It was clear that a conservative start was the best strategy last weekend. Wilnar Iglesia stlll got himself overtaken towards the end of the race by local Malaysian veteran Liew Tho Fatt, who produced a fantastic and well-balanced effort. Milton Bin Amat finished in 4th place, the same result as in the 9 Dragons Ultra. He moves up to 11th place in the ATM championship and is also the first Malaysian. Experience counts big time at Penang Eco 100 miles. Lau Say Niong came home in sixth place, just ahead of Soo Kong Yong. 

Exhausted but satisfied: Wilnar Iglesia finishes 3rd and is the new ATM championship leader

Exhausted but satisfied: Wilnar Iglesia finishes 3rd and is the new ATM championship leader

The 100K race at Penang Eco is also considered an A-race for the ATM Championship and thus attracts a lot of strong runners, too. On paper, it was going to be a battle between several Asia-based expats and Mohamed Affindi from Malaysia in the men’s. In the women’s Vietnam-based Marieke Dekkers from the Netherlands was the top favourite, similar to Joanna Kruk on the 100 miles. Dekkers proved to be fastest, indeed. The training partner of ATM Champion Kim Matthews won her second ATM race of the season after Dalat Ultra Trail in 20h21. Dekkers climbs up to 4th place in the championship standings. Malaysia’s Siokhar Lim was a very happy second place last Sunday in 22h 25, as it happened to be her first ever 100k race. The podium was completed by another Malaysian, Lili Wong. 

Marieke Dekkers scored her 2nd ATM race win of the season on the 100k!

Marieke Dekkers scored her 2nd ATM race win of the season on the 100k!

The men’s race started quite explosively, similar to the 100 miles earlier that day. Mohamed Affindi, Alessandro Sherpa and David Giannelli took off quicky. Affindi and Sherpa then went by themselves as Gianelli lost a bit of terrain. Hong Kong trail star John Ellis, meanwhile, was biding his time as he usually does. Running 10-15 minutes behind the leading duo in the early hours, it looked every bit of a standard Ellis strategy. Chin Yit Khiang, living in Hong Kong but born and raised in Penang, Britain’s Sam McGrath and Japan’s Hisashi Kitamura were keeping up also. Halfway, Ellis caught up and took the race lead. Drama unfolded shortly after for both Mohamed Affindi and David Gianelli. Affindi twisted his ankle badly in a downhill section and saw no other option but to retire from the race! Technical runner Giannelli, who had just begun to decrease the time gap to the frontrunners, missed a crucial marker and suddenly found himself two checkpoints further down the course. Demotivated, Gianneli retired from the race. All of this was happening in the middle of the night, and Ellis was steadily opening up a bit of a gap on Alessandro Sherpa, until suddenly he didn’t anymore. Sherpa clearly had not yet given up on the race win and, perhaps using his bigger experience of negotiating South East Asian trails, managed to fight his way back to a struggling Ellis in the last 15k! Something one rarely sees on an ultra trail, but it proved again what a treacherous and therefore almost unique race Penang Eco 100 is. The Singapore-based Italian dropped Ellis in the last 9k and cruised to a big victory in 14h25, three minutes ahead of John Ellis. A bit in the shadow of the leading duo, but by all means a stellar effort was third-placed Chin Yit Khiang in 15h30. Behind them it was three hours till the finish of Sam McGrath, Hisashi Kitamura and Beng Wan.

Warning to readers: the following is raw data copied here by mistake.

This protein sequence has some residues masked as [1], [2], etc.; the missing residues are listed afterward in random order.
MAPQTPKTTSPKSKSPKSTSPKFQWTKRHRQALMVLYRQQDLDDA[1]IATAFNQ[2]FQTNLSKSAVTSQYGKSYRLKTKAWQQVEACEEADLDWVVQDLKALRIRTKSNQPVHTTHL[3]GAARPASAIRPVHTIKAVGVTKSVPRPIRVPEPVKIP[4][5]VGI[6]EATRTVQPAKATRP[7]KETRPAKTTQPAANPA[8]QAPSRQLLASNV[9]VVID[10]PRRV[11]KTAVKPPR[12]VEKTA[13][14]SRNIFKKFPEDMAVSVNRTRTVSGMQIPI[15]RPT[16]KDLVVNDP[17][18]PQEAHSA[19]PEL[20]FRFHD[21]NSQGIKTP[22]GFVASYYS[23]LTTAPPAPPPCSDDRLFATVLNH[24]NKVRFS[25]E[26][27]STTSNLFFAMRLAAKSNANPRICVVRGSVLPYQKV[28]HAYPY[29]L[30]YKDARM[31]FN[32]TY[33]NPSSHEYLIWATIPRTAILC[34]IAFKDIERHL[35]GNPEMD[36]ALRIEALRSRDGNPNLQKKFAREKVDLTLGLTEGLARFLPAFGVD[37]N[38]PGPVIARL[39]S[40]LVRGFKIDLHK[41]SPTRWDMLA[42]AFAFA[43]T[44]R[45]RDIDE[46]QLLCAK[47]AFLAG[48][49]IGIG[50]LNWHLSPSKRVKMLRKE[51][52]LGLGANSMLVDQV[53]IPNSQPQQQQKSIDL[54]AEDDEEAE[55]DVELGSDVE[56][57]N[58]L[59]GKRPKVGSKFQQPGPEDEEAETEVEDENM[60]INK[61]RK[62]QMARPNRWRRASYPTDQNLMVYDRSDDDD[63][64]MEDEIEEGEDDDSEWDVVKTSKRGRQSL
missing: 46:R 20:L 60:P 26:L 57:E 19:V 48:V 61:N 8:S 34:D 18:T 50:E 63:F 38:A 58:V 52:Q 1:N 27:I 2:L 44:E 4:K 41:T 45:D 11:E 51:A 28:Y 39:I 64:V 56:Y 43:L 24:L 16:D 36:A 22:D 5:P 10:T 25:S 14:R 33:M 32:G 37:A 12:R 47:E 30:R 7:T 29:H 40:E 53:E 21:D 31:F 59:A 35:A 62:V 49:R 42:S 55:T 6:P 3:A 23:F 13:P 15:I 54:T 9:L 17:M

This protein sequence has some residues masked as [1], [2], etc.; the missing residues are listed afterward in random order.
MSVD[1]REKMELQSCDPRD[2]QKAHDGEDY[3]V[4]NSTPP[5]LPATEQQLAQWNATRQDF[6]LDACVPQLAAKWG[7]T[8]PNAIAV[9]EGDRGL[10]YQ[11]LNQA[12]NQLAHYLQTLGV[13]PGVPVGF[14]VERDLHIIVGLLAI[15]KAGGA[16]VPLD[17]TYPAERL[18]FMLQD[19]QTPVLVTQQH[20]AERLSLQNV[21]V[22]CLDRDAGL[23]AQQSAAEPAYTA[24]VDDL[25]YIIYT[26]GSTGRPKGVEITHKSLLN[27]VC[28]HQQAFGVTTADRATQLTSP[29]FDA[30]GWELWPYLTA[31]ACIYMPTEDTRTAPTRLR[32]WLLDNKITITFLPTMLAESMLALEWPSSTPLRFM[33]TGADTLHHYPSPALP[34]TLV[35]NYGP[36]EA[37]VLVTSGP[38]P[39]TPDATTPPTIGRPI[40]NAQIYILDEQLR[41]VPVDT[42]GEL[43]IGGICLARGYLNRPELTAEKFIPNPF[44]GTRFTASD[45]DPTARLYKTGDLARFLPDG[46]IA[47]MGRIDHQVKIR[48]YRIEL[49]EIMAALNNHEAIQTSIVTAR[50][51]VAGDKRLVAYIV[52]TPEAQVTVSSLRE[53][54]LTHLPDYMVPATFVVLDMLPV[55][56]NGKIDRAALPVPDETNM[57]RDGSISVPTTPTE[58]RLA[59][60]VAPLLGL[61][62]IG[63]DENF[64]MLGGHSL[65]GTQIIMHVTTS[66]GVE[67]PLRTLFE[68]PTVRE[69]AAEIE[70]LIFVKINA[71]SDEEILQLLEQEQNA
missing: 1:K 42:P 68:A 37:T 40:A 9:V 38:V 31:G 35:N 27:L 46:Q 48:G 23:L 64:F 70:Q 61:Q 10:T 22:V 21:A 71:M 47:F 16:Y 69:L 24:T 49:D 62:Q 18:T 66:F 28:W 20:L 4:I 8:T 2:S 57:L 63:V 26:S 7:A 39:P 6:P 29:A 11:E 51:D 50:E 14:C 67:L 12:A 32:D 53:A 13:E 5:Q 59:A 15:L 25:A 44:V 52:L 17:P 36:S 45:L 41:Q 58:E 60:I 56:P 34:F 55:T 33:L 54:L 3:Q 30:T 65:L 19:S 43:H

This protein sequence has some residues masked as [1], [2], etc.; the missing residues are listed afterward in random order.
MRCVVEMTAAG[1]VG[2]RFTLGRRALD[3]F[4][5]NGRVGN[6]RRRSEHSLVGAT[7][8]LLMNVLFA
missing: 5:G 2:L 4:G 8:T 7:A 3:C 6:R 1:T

Sherpa’s win over Ellis could prove meaningful later in the season when the ATM championship gets decided. Sherpa collects 550 to Ellis’ 500 and jumps to 4th place in the ranking with 3 results in the books, while Ellis is now 8th with 2 results. 

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While all finishers of Penang Eco deserve a honourary mentioning, we would like to note that Japan’s Masafumi Yamamoto finished his 5th ATM race of the season already, of which 4 Grandmaster distances plus CMU 50, the Philippines’ SuperTrail back in March. Respect! 

The next points race in the ATM championship is the first of four races in Japan this season: Kushigata Wind Trail. It’s also one of the shortest on the circuit with 30 km , but also 2500 hm. 

Race organisers Seow Kong Ng and Allan Lee with Milton Bin Amat, 4th on the 100 miles

Race organisers Seow Kong Ng and Allan Lee with Milton Bin Amat, 4th on the 100 miles

Penang Eco 100 - Top-notch field in Malaysia SuperTrail
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The Malaysia SuperTrail in the 2018 Asia Trail Master Championship series promises to be another cracker this weekend as a long list of excellent trail runners from all over the region are lining up in Bukit Mertajam for the Penang Eco 100. An event with a very specific course, be it the 100 miles or the 100k (the two race distances that matter for the championship, and remember both are A-races also). Last year’s edition was full of last-minute drama with changing leads and positions in the final kilometres of what has become known as a very treacherous race.